I did the rv before seeing your comment, otherwise I would have discussed it first. VMS Mosaic (talk) 03:04, 27 March 2010 (UTC)

The citation is from some guy's website. What significance does it have that some guy made a website and decided on a whim that "PNG's Not GIF" was a neat alternative expansion of PNG? That makes it an interesting and noteworthy thing to mention in the introduction to an encyclopedia article, does it? There's no sense of "officialness" in the cited page, so why should any credence be given to the idea that people are going around all over the place thinking of PNG as standing for anything other than what it actually stands for?

Additionally, clearly all acronyms have an optional recursive form. I bet I can make up a "meaningful" "optional" recursive expansion for any acronym you want to give me. None of them would be noteworthy of course, because they'd be made up by some shmuck on the internet, like this one is.

ATM: ATMs Tender Money

HTML: HTML Tells Me Lots

IRS: IRS's Really Stupid (talk) 15:14, 27 March 2010 (UTC)

The official PNG web site as defined in the official W3C PNG specification officially defines the PNG acronym as unofficially standing for "PNG's Not GIF". Yes, the cite should actually be the same as cite #1. I didn't do the citing and don't know why a second less authorative source was used other than to have as many sources as possible. If needed, I will change the cite. VMS Mosaic (talk) 20:45, 27 March 2010 (UTC)

OK I guess, in that case it's more defensible. You better had change the citation because I don't know how. (talk) 15:30, 28 March 2010 (UTC)

Alternatives for lossless storage of photographic images[edit]

This section needs some work:

JPEG is a worse choice for storing images that require further editing as it suffers from generation loss, whereas lossless formats do not. Since PNG's extreme inefficiency in compressing photographs makes it not useful for saving temporary photographs that require successive editing, the usual choice is a loss-less compression format designed for photographic images, such as lossless JPEG 2000, or Adobe DNG (Digital negative). When the photograph is ready to be distributed, it can then be saved as a JPEG, and this limits the information loss to just one generation. Furthermore, PNG does not provide a standard means of embedding Exif image data from sources such as digital cameras, which makes it problematic for use amongst photographers, especially professionals. TIFF, JPEG 2000, and DNG do support such meta data.

Okay, the first thing about this is that PNG is in the mid-range of efficiency at lossless compression of photographic images. It is only compared to a lossy method such as JPEG that it appears to be extremely inefficient. JPEG-2000 is a very good format for lossless compression of photographic images, but as far as I'm aware it isn't used that much. Adobe DNG isn't really a lossless compression format, but is used for storing RAW images in a cross-compatible format. For a typical digital camera, the RAW images themselves have less bits per pixel (only one color per pixel, and usually something around 12 bits), so keeping it in RAW format makes the image smaller. But anyway, it needs to mention that Adobe DNG is only applicable to RAW photographic images, and isn't for general image editing, although I believe you can make general modifications to the color temperature and stuff.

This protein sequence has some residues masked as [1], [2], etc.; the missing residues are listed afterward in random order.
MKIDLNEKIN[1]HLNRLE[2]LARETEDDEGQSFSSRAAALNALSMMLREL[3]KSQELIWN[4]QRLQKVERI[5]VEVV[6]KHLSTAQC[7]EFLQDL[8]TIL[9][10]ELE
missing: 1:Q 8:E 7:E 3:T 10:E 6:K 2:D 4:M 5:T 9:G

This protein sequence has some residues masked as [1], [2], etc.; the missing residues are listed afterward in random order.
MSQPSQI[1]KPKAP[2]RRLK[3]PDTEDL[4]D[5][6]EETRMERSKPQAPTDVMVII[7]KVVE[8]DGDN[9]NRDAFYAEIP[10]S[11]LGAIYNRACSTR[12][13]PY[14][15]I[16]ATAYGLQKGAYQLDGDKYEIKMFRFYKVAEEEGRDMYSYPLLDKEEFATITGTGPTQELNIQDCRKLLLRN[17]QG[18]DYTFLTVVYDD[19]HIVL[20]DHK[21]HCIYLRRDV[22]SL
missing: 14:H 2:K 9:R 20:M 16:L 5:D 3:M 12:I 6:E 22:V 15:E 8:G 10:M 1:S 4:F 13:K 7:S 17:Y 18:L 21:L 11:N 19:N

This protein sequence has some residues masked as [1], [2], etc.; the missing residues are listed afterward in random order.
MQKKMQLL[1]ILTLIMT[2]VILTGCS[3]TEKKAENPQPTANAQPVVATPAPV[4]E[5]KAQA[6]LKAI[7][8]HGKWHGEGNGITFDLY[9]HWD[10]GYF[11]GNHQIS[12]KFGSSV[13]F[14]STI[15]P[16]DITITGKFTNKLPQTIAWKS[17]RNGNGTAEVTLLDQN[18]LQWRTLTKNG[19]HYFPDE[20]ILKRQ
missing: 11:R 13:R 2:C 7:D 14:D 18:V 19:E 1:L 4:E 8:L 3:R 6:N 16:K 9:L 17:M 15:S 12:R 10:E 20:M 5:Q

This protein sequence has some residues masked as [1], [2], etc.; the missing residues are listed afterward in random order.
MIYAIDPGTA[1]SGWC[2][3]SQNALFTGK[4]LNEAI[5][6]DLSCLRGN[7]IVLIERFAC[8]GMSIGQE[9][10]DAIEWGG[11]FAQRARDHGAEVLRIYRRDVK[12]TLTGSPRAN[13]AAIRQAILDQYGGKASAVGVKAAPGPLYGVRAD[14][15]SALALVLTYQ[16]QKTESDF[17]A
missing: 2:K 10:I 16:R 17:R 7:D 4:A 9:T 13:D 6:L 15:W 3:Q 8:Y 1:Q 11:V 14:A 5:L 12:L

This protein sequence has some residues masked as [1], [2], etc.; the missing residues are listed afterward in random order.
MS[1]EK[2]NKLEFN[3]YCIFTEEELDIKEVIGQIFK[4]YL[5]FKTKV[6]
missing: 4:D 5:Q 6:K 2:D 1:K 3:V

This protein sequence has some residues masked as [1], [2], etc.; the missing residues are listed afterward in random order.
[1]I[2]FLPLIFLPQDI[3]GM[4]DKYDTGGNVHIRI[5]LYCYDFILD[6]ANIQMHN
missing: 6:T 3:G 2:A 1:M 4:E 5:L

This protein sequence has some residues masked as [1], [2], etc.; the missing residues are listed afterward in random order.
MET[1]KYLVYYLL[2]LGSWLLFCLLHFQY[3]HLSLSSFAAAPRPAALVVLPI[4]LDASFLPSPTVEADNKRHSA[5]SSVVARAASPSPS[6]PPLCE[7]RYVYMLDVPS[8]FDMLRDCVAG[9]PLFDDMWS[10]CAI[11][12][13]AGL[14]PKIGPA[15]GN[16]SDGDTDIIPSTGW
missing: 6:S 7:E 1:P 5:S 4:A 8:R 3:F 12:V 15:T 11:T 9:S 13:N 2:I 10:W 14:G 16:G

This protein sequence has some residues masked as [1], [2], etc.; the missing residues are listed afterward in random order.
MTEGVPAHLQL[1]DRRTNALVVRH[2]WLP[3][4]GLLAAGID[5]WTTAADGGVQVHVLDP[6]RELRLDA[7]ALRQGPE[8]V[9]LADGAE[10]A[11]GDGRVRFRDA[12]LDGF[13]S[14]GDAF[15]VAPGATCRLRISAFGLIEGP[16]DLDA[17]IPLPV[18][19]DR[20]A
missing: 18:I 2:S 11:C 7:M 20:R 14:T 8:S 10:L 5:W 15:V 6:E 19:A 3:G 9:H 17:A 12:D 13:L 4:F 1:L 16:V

Now, the reason that they don't typically use PNG for storing temporary images used in image editing is not because it doesn't compress well, but because it doesn't have features to store all the image editing data, such as multiple layers, effect layers, vector graphics, the settings for these layers, and so on. Also, it only works with RGB color, not CMYK (used for printing) or Adobe RGB. As far as I know, most of the special formats used to store image editing work such as PSD are actually poorly compressed compared to best-compression PNG, or not compressed at all.

Oh, and about JPEG-LS -- I think it's pretty cool, and in general it's better for lossless compression of photographic images than PNG, around the same level as JPEG-2000. But there's hardly any application support for the format. Also, it should not simply be called "near-lossless", since that is only one of its two modes of compressing the files, the other being lossless compression.

I've spent so much time typing this I don't feel like editing the article myself anymore. Bleh. Clarphimous (talk) 20:28, 17 May 2010 (UTC)

Just some notes:
  • PNG is not "extremely inefficient" compared to lossless JPEG2000; with proper use of prediction filters, PNG provides comparable compression of photographic images and significantly outperforms JPEG2000 on plain graphics.
  • In fact, PNG can work with the Adobe RGB (as well as with any other RGB color space), that's what the iCCP and cHRM chunks were introduced for.
Ippopotamus (talk) 11:52, 18 May 2010 (UTC)
  • Oh, and PNG can actually store extra data (layers, vector graphics, etc.) in user-defined chunks; those PNG's produced by Fireworks lead people to common misconception that PNG images can contain layers. — Ippopotamus (talk) 12:03, 18 May 2010 (UTC)
I edited this section for impartiality based on comments in this discussion. Editing is what Wikipedia is all about. (talk) 13:40, 8 December 2011 (UTC)

Higher bit depths[edit]

Are there any plans for PNG to support higher bit depths (like 16 bits per channel or Floating Point)? -- (talk) 14:57, 5 October 2010 (UTC)

16 bpc are already there. — Ippopotamus (talk) 21:17, 5 October 2010 (UTC)
16 bpc was there from the start and any compliant decoder is supposed to be able to read it. I doubt floating point would be added in the forseable future firstly because adding a new format would break the idea that any png should be readable by any png decoder (which is a major advantage of png over say tiff) and secondly because I don't think there is demand for it outside of niche markets. Plugwash (talk) 16:41, 6 October 2010 (UTC)